Sugar Vintage: sweet fashion fusion from Emirates



Lisa Kaaki

Published — Wednesday 26 September 2012

Last update 29 September 2012 8:07 pm

| نسخة PDF Print News | A A

Sugar Vintage, a Dubai-based fashion label created in 2008 by Leila Al-Marashi and Hedaya Al-Rahma is creating a buzz in the Gulf region and beyond. Hollywood stars Carey Mulligan, Kelly Brook and Olivia Wilde have already been seen wearing Sugar Vintage, a daring fusion of 1940s fashion and Emirati traditions and culture.
“The perception of Emirati fashion is still very old school; the assumption is that we only design evening wear couture or abayas and there is a huge gap in homegrown brands designing ready-to-wear trendy clothes with good cuts and detail. Much emphasis is put on importing US or European brands, but we have so much creativity, great craftsmanship and quality in our region too” says Leila Al-Marashi.
Fashion has an insatiable appetite. It swings from winter collections to spring, back and forth, in a never ending movement. However, for the last years, women have been turning away from the high street constant changes and focusing on classic, exclusive ethnic and even vintage pieces.
Twenty years ago, vintage clothing was a niche concept but it has since gained momentum. Many fashionistas today possess a piece of vintage in their closet. A one-off vintage haute couture dress, by Yves Saint Laurent, Nina Ricci, Dior, Chanel, Jean Louis Scherrer or Christian Lacroix to name but a few, is traded like fine art in auction houses.
However, Sugar Vintage, despite its name, is not just about vintage. The brand is a regal mix of local influences such as ghutra fabric and dishdasha tassels, as well as Korean, Japanese and Chinese styles. Hedaya Al-Rahma’s owes her eclectic taste to her cosmopolitan upbringing. She lived in Singapore and Australia where her father was posted as a UAE diplomat. Hedaya acknowledges that she has been mostly influenced by Asia whereas Leila Al-Marashi credits London and France. Both women have mixed and fused these foreign influences with traditional aspects of Emirati culture. They believe that the key to their brand is keeping the Emirati identity alive. They have reinvented the ubiquitous abaya adding a modern twist and making it a desirable item to wear.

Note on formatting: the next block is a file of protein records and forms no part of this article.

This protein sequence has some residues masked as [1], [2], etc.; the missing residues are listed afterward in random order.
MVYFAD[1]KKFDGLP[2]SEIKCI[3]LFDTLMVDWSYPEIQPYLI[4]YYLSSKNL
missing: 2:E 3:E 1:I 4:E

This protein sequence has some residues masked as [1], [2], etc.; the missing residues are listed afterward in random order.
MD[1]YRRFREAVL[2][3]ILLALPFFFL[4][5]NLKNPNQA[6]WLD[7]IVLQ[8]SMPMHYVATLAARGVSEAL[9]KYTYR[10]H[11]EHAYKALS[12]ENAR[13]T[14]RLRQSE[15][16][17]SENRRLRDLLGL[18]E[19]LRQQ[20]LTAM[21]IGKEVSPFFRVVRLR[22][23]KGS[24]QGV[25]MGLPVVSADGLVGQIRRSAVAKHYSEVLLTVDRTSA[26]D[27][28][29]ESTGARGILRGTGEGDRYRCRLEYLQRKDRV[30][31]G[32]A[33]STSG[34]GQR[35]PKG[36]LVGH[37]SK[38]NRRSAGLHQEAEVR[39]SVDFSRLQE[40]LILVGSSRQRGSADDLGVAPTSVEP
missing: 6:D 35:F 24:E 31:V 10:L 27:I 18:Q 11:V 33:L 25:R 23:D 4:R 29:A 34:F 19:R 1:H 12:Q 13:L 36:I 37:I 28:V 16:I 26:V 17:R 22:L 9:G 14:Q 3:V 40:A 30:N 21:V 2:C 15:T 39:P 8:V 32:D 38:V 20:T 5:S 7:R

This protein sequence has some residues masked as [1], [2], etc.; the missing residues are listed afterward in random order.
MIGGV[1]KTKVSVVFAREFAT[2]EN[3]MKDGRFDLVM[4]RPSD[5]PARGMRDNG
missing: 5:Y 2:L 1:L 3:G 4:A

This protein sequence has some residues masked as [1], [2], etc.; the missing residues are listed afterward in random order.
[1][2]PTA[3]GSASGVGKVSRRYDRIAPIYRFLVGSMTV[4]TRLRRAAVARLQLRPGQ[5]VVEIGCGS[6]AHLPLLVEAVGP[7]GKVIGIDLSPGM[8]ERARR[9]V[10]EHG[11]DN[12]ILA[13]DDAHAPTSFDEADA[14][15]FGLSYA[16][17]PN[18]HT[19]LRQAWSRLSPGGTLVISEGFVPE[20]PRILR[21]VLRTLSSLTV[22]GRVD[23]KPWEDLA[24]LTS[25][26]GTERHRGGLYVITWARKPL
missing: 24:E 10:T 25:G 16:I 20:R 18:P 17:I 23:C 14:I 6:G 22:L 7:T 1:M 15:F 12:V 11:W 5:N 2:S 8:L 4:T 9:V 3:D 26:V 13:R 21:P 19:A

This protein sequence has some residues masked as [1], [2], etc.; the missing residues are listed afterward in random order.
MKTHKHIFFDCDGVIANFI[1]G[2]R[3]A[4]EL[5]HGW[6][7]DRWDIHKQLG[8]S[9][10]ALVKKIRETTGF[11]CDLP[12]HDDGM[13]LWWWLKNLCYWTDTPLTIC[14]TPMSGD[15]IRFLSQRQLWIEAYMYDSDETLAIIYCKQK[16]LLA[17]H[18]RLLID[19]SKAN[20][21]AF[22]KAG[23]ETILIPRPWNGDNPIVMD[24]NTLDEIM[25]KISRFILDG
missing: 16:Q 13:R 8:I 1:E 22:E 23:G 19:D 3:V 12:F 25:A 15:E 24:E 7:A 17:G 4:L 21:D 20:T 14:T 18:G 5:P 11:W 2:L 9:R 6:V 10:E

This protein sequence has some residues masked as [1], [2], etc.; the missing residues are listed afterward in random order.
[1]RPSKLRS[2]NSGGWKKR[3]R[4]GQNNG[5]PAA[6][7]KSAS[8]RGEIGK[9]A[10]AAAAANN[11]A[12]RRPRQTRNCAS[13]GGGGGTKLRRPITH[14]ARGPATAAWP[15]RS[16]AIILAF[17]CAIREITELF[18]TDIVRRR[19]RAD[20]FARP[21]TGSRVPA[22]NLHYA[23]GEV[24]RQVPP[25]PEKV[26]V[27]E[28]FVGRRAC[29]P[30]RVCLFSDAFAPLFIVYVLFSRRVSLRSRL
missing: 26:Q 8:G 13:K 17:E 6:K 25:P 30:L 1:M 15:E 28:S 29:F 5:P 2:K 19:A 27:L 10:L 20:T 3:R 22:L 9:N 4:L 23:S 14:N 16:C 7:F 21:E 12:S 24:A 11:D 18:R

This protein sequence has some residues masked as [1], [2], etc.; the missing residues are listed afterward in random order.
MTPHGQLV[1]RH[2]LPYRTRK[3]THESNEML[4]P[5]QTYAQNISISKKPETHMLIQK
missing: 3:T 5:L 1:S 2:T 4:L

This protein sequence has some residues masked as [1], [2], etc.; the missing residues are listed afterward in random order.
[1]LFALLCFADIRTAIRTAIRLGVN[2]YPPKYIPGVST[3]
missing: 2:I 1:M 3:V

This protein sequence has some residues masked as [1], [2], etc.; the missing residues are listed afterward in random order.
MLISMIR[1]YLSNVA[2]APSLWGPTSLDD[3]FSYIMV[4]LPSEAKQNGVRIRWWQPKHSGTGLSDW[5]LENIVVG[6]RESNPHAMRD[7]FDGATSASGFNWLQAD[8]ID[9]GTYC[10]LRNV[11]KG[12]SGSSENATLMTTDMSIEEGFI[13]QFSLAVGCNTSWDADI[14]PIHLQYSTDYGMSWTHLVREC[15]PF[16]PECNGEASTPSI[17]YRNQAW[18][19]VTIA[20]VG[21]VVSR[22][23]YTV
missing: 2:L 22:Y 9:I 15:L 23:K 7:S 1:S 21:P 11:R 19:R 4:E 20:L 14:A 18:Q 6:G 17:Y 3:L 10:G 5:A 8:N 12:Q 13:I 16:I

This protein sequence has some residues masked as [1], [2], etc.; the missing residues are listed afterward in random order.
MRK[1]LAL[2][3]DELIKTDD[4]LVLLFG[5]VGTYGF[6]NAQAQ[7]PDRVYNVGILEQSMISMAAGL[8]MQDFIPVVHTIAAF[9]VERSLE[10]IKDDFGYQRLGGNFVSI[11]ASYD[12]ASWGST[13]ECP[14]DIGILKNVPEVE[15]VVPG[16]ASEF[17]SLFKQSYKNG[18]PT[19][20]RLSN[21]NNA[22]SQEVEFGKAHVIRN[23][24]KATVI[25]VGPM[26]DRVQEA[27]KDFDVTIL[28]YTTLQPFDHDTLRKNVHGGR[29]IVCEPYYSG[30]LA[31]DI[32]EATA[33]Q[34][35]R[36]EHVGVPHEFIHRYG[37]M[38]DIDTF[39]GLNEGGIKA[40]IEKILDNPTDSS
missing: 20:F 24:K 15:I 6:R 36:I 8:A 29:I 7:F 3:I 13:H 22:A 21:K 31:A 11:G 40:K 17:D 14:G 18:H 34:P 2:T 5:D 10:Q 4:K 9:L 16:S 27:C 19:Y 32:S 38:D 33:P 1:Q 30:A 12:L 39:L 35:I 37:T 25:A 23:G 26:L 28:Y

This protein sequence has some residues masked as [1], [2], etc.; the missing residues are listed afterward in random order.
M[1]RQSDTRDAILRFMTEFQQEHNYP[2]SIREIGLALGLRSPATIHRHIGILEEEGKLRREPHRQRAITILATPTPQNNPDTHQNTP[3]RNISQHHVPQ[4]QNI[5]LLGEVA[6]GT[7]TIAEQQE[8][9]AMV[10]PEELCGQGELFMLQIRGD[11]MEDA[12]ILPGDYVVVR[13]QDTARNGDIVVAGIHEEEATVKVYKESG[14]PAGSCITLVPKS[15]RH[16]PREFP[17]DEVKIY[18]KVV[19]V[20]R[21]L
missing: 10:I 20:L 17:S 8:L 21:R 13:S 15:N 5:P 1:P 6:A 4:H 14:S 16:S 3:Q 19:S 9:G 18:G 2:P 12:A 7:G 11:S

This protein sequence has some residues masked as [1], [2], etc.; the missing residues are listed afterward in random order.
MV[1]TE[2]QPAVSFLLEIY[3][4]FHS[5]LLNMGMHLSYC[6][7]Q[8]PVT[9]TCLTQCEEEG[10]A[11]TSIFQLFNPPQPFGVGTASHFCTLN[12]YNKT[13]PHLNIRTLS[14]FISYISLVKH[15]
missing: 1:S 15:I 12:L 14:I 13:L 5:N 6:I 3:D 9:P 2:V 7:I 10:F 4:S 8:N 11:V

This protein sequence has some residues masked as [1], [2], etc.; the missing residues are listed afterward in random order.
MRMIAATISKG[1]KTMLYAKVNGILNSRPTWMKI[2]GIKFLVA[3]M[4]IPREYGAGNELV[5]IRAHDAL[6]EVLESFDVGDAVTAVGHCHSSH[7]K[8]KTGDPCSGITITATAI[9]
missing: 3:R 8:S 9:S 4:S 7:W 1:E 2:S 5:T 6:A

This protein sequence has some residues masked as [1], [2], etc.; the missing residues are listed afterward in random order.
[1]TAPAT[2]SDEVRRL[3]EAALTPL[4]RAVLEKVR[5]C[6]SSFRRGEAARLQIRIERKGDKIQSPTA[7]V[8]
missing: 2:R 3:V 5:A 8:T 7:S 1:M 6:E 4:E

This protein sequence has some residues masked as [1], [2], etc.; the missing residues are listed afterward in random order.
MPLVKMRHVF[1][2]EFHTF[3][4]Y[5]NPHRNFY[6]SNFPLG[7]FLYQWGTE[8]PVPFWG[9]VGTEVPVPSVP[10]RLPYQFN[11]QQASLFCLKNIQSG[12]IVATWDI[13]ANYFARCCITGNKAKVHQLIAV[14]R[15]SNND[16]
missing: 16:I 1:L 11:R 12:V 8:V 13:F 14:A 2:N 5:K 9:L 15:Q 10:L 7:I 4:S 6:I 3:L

“The abaya is still as strong in the culture but the way people wear it has changed,” says Al-Marashi.
Sugar Vintage includes dresses, kaftans and T-shirts and is not targeting the Emiratis only. Al-Marashi wants to show the world that Sugar Vintage celebrates the authenticity of Emirati culture in a very tasteful, classy and even fun way. The brand is currently available in twelve countries including cities like Paris and Hong Kong.
A new generation of customers is looking for craft skills and designers who have total control on the brand. Sugar Vintage is not only all about that but it also produces clothes that women all over the world love to buy and wear. This collection of quirky, funky, kitschy and eclectic clothes is definitely fun to wear!

Email: [email protected]

What's happening around Saudi Arabia

JEDDAH: At the weekly Cabinet meeting on Tuesday, Vice Custodian of the Two Holy Mosques Prince Mohammed bin Naif briefed the Cabinet on the talks held by Custodian of the Two Holy Mosques King Salman with President Abed Rabbo Mansour Hadi of Yemen,...
JEDDAH: Private schools have been devising new ways to raise money from parents to circumvent the Education Ministry’s cap on fee increases, a local publication reported here recently.Schools now charge for services that do not require the ministry’s...
JEDDAH: Vice Custodian of the Two Holy Mosques, Minister of Interior and Chairman of the Supreme Haj Committee Prince Mohammed bin Naif has approved the general plan for implementation of Civil Defense works in emergency cases during the current Haj...
RIYADH: The government has shut down a cosmetics factory in Riyadh for using undisclosed raw materials and unhygienic process at its production facility.A team from the Ministry of Commerce and Industry, during a routine inspection, found the plant u...
RIYADH: Recruitment offices here have decided to stop hiring Bangladeshi workers because they claim that a supply crunch has raised costs.Ibrahim Al-Megheimish, a recruitment expert, said that there are too few Bangladeshi workers seeking employment,...
RIYADH: As many as 200 students have enrolled into different courses at the Riyadh-based Saudi Aviation Flight Academy (SAFA) with 70 percent of them being Saudi nationals, said Saleem Bava, head of marketing and admission at SAFA.SAFA offers a mix o...

Stay Connected

Facebook